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BMW Ultimate Performance: The emerging ground game

Posted Jan 6, 2016

The Broncos' rushing game has been in the league's top quarter in the last two months, which should serve it well in the postseason.

ENGLEWOOD, Colo. -- It isn't news that the Broncos' ground game was cooking on Sunday. It actually has been one of the league's most effective rushing attacks for quite some time.

Since returning from a Week 7 bye, the Broncos rank sixth in the league in rushing yardage per game and eighth in average per carry. Although there have been some consistency issues and some hiccups -- particularly in the 15-12 loss to the Raiders in Week 14 -- over the long haul, the running game has started to look like what Head Coach Gary Kubiak and Offensive Coordinator Rick Dennison hoped that it could be.

It took some evolution to get there. Working under center and emphasizing two-tight end sets to generate more outside power in run blocking helped. But in the last two games, the Broncos have finally succeeded in capitalizing off the inside space created through the use of three-wide receiver sets, creating situations where the receivers are able to draw cornerbacks and safeties away, which opens up lanes on each side.

One perfect example of this came on C.J. Anderson's 27-yard run in the third quarter that moved the Broncos to the San Diego 23-yard-line.

On the play, the Chargers are in a nickel alignment. One safety is deep, with the other approaching the box; he's just beyond it, six yards back of the line of scrimmage. He's on the strong side, with the tight end and two receivers to the right.

By running to the weak side, the Broncos have set up a man-on-man blocking situation: center Matt Paradis, left guard Max Garcia and left tackle Ryan Harris all have one-on-one assignments. Garcia has to get ahead to take care of Chargers LB Manti Te'o, but once he does this, all Anderson has to do is cut to the right of Garcia and Te'o and he's off and running into the open field.

It helps that the running backs are also learning how to better read the development of holes and make their cuts accordingly.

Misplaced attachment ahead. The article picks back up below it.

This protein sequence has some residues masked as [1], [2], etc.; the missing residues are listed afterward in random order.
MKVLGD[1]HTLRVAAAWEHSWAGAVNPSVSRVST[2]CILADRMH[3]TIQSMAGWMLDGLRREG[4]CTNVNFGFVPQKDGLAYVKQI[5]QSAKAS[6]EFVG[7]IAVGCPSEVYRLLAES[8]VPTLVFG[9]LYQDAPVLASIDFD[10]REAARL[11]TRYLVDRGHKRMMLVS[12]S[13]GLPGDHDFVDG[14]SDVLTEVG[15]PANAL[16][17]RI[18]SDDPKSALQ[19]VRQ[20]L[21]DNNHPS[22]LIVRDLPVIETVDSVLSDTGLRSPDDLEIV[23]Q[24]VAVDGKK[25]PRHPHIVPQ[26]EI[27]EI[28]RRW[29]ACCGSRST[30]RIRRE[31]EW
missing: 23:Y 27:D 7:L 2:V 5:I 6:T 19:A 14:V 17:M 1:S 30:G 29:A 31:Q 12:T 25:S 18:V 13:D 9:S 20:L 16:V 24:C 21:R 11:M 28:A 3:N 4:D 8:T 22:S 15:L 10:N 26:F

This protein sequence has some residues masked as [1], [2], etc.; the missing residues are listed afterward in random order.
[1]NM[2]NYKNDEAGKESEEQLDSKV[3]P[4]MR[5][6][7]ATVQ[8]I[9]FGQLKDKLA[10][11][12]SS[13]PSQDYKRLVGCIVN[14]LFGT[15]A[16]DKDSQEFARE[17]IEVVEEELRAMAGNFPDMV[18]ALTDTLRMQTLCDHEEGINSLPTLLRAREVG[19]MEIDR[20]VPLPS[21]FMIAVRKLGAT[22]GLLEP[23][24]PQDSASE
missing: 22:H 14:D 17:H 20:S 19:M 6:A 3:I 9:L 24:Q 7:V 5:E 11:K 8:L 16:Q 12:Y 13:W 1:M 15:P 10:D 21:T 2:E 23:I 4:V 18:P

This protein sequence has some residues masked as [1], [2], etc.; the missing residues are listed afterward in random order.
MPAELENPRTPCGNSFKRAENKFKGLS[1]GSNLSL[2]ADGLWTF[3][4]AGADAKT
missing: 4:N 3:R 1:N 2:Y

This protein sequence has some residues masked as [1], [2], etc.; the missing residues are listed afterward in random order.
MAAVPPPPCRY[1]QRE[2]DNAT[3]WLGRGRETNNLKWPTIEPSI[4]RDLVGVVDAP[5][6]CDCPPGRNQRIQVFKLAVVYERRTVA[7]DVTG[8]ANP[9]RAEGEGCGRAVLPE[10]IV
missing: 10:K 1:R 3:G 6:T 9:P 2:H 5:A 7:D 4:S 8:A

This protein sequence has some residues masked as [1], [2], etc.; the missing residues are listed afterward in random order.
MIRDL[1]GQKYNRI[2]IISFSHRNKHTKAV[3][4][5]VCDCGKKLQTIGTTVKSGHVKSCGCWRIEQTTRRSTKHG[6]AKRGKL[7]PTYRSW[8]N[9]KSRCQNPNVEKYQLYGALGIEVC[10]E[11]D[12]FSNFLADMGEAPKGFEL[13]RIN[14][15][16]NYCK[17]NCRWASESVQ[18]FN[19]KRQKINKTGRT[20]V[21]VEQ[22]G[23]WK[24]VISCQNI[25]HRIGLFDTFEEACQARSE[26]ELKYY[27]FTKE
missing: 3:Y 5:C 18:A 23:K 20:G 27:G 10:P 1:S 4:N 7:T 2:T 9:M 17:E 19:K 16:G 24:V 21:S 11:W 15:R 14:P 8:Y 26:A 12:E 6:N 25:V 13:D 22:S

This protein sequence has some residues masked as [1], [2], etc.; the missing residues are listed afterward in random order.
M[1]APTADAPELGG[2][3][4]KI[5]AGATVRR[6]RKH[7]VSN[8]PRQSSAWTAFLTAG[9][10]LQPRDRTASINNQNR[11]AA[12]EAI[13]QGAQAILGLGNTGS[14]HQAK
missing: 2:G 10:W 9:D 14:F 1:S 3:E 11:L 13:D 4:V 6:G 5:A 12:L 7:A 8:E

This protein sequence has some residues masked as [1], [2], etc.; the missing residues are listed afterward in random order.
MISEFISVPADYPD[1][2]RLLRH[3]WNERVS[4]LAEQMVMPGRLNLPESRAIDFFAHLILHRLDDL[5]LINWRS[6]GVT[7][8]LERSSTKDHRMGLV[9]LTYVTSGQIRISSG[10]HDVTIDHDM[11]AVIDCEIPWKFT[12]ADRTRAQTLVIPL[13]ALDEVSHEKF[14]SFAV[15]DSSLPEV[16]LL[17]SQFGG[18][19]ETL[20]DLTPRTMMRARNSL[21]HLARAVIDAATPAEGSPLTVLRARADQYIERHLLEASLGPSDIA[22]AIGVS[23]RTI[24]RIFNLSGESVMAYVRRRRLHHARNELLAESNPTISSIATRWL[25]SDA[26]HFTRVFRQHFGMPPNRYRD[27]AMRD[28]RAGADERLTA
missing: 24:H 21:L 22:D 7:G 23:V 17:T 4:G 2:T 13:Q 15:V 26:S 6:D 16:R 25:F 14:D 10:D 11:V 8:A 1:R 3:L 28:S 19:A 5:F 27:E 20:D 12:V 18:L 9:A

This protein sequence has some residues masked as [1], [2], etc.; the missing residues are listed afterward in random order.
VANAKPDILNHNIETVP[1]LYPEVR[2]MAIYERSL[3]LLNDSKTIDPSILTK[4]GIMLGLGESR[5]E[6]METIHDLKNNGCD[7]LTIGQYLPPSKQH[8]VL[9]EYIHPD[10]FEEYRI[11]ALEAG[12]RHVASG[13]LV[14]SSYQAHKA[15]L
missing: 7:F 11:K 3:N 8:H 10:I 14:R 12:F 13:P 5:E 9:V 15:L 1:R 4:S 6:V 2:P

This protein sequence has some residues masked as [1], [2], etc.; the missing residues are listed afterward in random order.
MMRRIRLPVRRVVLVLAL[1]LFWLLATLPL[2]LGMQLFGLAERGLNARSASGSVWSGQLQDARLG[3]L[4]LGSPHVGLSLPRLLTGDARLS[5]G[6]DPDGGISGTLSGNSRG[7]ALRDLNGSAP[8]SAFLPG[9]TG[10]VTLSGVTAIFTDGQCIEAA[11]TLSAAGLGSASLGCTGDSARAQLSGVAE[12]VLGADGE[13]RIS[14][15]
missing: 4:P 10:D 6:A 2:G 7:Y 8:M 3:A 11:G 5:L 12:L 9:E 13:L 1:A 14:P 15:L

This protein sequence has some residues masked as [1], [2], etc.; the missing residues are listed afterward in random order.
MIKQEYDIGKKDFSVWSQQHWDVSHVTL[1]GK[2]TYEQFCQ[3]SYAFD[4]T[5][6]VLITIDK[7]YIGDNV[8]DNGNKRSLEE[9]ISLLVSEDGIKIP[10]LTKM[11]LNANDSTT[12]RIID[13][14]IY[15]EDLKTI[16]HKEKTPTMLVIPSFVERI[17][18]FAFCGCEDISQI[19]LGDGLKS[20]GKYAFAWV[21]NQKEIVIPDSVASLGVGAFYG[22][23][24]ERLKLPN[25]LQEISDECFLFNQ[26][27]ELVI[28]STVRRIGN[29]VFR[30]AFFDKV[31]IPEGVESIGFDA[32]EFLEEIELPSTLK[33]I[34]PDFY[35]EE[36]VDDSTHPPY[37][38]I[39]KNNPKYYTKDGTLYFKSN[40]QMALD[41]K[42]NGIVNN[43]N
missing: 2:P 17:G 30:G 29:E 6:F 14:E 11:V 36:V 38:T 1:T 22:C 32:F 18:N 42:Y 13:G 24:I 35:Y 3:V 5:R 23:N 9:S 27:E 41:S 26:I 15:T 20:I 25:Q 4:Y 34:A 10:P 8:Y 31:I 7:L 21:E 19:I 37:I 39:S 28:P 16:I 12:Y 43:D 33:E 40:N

Take a look at the play that opened the Broncos' first drive with Peyton Manning taking the snaps, which came four snaps before Anderson's jaunt into San Diego territory.

Ronnie Hillman

The Chargers have six men in the box, and the three-wide formation has created space, but by the time Hillman begins moving toward the line of scrimmage, the seal between Harris and Garcia has become a sliver, and two defenders are about to close in from Hillman's right.

In the first part of the season, this type of play develops into a loss, or, at best, no gain. But by Week 17, Hillman turns nothing into something: a 6-yard gain.

Hillman sees the flow of the play going outside, stops and cuts back to the inside. There's no chance of a big play here; he knows it. But there is a chance at the kind of moderate gain that keeps the Broncos in good position and helps prevent them from being in third-and-long-yardage situations which leave the offense one-dimensional.

In the last game and a half, the Broncos' offense has become one that can keep an opponent off-balance by being as effective on the ground in three-wide sets as through the air. Denver has averaged 28.2 points per 60 minutes in that span, a figure that would be much higher if not for six giveaways and a missed field-goal attempt in that span.

If the Broncos can maintain this recent balance and cut the turnovers, the offense will be more than just along for the ride of the defense; it will be a reason why the Broncos flourish in the postseason.

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